Photos of the Aftermath of a Nevada A-Bomb Test

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At the peak of the Cold War, the United States started detonating atomic bombs in the Nevada desert. Fake homes were built and mannequins were positioned to test what kind of destruction the bombs would cause. The particular test pictured below took place in 1955. It was nothing new—many tests happened before and continued after this one. The mundanity of the event in retrospect is extremely unnerving. LIFE provided us with a look into the aftermath.

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Mannequins were arranged near the blast. They were used to see how deadly the blast was from different areas and distances. The mannequin pictured above had a scorched suit, but was determined to still be "alive."

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This mannequin was not so lucky. The pseudo-man was positioned 5500 feet from the blast. He is draped over a burnt couch and presumed dead. His arm seems to have been detached from his body.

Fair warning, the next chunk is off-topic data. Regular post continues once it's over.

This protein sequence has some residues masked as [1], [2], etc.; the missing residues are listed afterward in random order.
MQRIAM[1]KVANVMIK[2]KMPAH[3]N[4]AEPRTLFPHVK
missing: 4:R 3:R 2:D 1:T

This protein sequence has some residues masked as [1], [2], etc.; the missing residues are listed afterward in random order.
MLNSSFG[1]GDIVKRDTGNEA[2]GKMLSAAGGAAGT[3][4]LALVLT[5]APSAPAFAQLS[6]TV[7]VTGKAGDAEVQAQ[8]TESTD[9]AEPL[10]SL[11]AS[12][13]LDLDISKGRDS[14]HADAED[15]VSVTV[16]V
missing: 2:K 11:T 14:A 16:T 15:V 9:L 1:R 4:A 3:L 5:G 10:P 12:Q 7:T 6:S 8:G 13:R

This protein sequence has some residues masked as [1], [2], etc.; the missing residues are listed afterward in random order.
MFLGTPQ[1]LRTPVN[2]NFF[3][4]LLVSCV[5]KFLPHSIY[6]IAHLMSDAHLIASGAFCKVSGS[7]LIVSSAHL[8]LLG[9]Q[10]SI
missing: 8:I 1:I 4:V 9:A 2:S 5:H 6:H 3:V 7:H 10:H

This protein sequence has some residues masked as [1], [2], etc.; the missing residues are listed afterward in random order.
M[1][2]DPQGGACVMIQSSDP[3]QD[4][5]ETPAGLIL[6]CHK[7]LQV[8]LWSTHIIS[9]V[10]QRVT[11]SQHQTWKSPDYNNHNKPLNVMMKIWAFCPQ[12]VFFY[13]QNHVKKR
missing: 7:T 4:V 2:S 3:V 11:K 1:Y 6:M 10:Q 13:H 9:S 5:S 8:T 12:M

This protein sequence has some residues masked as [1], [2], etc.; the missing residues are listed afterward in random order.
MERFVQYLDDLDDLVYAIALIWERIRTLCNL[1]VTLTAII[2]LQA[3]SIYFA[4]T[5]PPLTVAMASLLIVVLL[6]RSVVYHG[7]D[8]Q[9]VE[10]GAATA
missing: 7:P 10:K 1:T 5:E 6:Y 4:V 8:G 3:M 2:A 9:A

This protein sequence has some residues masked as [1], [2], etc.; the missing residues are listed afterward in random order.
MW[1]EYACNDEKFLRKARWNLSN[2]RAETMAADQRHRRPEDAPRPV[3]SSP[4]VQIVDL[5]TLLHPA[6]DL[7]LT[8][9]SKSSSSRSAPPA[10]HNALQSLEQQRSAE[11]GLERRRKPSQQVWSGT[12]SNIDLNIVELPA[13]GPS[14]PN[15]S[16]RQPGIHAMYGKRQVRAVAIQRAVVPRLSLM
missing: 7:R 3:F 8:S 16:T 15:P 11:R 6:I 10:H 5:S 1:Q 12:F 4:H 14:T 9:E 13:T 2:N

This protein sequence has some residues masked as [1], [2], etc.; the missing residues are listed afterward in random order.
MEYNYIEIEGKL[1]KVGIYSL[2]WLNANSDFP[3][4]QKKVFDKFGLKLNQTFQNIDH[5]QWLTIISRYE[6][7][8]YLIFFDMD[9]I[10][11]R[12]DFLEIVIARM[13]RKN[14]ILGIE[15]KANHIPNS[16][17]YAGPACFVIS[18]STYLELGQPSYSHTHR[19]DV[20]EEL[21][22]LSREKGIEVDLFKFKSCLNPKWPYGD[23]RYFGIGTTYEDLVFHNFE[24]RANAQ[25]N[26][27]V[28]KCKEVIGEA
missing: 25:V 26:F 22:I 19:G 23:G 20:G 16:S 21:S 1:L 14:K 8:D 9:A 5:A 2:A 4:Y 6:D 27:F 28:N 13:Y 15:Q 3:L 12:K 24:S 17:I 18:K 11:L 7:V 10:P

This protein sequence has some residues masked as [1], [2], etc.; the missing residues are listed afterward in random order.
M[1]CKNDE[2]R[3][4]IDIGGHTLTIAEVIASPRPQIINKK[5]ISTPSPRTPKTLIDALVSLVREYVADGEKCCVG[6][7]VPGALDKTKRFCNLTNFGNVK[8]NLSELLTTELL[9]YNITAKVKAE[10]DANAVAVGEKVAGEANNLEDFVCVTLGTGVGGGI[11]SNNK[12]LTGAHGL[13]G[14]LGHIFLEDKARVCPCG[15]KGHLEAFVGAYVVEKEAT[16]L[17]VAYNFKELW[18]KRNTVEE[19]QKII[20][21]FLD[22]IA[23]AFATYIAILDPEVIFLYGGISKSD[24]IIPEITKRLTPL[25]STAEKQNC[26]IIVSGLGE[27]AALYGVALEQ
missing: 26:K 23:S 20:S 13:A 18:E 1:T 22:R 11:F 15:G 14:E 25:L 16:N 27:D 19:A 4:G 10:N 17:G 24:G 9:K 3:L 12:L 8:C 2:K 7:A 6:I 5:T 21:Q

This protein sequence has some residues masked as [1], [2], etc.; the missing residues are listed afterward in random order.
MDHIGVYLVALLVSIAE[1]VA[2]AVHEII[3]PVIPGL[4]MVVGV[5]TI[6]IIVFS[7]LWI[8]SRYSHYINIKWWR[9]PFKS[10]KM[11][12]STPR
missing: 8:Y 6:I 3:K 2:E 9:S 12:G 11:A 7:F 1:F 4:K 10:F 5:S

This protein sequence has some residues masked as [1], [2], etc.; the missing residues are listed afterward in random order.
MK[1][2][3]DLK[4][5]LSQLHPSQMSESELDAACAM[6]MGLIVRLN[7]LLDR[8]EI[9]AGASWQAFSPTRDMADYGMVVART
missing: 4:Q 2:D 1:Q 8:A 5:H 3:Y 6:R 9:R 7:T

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A huge collection of cans is spilled across the kitchen floor. Other bits of wreckage are scattered in the surrounding area.

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A wide shot of one of the most devastated houses. You can see men coming to start clearing the debris.

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